Socially it was a busy few days. I had four full days at my disposal, and I visited family or friends on three of them. Only the final day was completely free of meetups.
I spent the first afternoon and evening with Angie, who had moved herself and her wife S--- from Cornwall up to the Forest of Dean late in 2012. Angie and I had two interesting hours in the Forest inspecting a tramway, a coal mine, and two lakes, before deciding that it was getting much too chilly for comfort. In the evening, the three of us went to The Nag's Head in Usk for a delicious meal. I can only show you a shot of myself, but I think you'll see in it a person having a lovely time:
Of course the mellow evening lighting is terribly flattering, and in the name of honesty I feel obliged to show you a shot of myself taken next day in natural daylight:
A shot redeemed by the modelling induced by the pale midday light. By the way, even now I keep on taking shots of myself, to study any changes, and make corrections to my 'look' if I can. Although frankly I don't think my appearance has changed much in the last two years, except for a bit more facial sagging, and an increase in my girth! I've definitely missed the boat for Miss World.
The second day, from lunch till tea time, was devoted to my elderly aunt in Newport. She was in good spirits, and I was glad of it, because she will be 92 later this year and getting no younger. She has a unique privilege: she is the only person alive who can use my old name without my minding. She puts it this way: she takes her religion seriously (she has attended the same Methodist church for decades); she is my godmother; and she can't bring herself to use a name different from the one I was christened with. She is my only elderly aunt, and I simply can't bring myself to insist on her using 'Lucy' at all times. She's nevertheless accommodating when others are around. So she will say 'Lucy' if her son or anyone else is present, and would certainly do so in public. Any cards or letters I get from her are addressed to 'Miss Lucy Melford' too. It's 'J---' only between the two of us, and I don't feel compromised.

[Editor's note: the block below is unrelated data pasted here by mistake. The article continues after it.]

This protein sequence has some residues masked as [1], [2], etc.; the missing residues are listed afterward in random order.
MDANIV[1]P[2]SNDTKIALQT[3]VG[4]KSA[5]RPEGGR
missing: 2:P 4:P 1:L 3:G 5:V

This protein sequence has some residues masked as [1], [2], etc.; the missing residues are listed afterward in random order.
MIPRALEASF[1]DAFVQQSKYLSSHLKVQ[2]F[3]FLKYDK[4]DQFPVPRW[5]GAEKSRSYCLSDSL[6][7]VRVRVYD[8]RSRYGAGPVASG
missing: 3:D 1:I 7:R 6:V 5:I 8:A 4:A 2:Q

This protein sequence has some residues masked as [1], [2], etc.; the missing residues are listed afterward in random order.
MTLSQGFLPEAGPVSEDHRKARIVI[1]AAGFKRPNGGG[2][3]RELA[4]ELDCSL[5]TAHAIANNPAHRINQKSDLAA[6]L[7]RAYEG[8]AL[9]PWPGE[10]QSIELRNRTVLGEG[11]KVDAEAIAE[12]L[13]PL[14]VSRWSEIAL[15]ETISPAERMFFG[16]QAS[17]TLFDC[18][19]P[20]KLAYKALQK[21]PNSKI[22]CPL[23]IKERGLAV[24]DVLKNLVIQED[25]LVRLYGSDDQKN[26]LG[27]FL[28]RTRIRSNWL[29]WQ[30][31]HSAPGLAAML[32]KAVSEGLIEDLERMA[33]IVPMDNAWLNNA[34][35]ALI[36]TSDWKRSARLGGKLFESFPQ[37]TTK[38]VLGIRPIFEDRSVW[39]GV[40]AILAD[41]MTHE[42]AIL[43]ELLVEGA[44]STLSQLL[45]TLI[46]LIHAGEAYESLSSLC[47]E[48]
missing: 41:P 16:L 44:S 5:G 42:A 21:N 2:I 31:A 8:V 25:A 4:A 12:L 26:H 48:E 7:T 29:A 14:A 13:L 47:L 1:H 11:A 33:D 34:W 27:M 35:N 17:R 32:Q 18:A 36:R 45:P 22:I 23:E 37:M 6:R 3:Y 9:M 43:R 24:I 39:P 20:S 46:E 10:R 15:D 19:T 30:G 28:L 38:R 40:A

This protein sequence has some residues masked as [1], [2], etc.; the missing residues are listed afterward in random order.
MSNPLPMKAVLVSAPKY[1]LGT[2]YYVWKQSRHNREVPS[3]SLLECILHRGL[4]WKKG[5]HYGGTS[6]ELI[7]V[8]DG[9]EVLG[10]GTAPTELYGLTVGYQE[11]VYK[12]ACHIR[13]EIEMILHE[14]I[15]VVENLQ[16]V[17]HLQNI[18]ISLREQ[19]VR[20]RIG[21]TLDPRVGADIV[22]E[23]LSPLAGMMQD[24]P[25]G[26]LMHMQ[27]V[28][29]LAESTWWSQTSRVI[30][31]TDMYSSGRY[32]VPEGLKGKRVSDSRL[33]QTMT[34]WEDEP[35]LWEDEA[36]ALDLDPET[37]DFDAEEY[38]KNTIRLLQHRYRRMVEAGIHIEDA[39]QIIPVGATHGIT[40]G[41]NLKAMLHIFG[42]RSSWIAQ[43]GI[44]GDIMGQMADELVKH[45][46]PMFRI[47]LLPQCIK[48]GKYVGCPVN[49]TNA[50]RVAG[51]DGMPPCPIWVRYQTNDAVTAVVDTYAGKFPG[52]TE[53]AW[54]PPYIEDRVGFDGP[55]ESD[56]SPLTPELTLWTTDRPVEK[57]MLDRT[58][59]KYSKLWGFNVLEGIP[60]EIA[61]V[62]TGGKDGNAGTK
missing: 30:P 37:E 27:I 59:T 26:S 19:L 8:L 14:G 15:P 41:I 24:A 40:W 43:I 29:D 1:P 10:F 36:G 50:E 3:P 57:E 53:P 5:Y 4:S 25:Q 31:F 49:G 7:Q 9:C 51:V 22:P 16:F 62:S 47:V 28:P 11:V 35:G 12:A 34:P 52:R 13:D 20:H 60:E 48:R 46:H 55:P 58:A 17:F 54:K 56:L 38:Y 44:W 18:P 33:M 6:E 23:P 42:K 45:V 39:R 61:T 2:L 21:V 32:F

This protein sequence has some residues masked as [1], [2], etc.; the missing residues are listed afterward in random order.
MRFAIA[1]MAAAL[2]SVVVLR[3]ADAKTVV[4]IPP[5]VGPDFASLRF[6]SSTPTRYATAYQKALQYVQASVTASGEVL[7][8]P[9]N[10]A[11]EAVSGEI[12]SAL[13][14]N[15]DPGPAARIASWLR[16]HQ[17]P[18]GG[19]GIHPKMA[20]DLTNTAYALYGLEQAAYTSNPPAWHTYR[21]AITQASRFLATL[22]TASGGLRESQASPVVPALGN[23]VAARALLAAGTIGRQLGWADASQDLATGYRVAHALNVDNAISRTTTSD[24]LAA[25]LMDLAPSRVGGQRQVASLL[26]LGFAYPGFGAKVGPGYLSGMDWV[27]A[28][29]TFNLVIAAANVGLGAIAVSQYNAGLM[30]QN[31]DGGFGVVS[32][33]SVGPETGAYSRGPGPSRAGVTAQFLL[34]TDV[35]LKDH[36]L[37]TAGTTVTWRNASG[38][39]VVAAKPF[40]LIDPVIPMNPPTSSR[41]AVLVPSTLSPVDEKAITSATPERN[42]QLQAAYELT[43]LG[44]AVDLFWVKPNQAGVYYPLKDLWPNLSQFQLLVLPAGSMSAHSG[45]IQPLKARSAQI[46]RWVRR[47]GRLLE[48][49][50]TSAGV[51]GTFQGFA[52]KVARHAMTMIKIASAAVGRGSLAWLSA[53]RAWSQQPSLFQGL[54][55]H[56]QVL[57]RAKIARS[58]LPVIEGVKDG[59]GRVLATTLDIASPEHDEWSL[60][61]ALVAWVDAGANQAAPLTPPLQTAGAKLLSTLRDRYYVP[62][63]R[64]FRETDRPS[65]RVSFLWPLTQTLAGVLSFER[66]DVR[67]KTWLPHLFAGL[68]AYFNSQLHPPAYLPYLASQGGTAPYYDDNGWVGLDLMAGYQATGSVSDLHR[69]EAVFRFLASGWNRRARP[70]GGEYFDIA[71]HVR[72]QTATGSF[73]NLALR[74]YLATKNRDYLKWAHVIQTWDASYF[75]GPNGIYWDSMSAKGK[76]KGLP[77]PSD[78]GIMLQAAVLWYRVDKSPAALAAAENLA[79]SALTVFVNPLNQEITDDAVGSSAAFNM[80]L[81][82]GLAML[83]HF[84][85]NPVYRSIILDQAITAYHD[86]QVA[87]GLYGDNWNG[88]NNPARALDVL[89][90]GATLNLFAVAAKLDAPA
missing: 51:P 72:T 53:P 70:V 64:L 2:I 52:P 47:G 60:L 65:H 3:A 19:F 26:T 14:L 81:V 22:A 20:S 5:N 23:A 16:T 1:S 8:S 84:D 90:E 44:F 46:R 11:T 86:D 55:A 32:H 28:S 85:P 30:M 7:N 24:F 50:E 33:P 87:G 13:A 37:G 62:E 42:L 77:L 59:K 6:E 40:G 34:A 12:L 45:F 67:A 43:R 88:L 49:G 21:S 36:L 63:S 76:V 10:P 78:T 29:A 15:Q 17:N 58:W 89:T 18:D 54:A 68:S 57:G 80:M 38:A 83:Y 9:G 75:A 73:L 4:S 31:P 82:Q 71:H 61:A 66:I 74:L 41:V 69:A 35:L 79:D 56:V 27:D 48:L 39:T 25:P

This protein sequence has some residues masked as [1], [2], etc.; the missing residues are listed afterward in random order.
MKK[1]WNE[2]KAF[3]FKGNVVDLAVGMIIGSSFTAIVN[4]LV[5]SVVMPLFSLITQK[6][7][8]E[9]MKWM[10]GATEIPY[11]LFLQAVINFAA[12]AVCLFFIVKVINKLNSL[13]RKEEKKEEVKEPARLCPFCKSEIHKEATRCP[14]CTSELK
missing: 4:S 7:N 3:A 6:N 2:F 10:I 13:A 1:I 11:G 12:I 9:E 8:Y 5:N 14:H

The third day's socialising was in late afternoon, so I had a lot of the day free. I went into Cardiff. It's not a place I know well. I was born there, but we actually lived in Barry, the seaside town a few miles to the south-west. Dad had no car for most of our time at Barry, and you went everywhere by train or bus. I don't recall many trips into Cardiff. We usually went straight through on the train, to Newport where most of my family lived. Cardiff always seemed a big, busy, slightly rundown place, with very bumpy roads where the old tramlines had been tarmacked over. I never went to the docks: that was a workaday place with a very dodgy reputation. The docks at sunny Barry were getting quiet, running down, and mums and kids could wander through them. The old docks at Cardiff were quite another thing. I never heard of the placename 'Tiger Bay' until the mid-1960s, but Things Went On There that children ought not to know. Well, the shipping offices remain, together with a few old landmark buildings. But everything else in the Bute Town district has either gone, or been remodelled into a new waterfront complex. The dock basins have mostly been filled in, and where there were cranes and warehouses and railway sidings, there are now stylish flats and shops and eateries and places to see performances. Some original parts remain, but only until development resumes: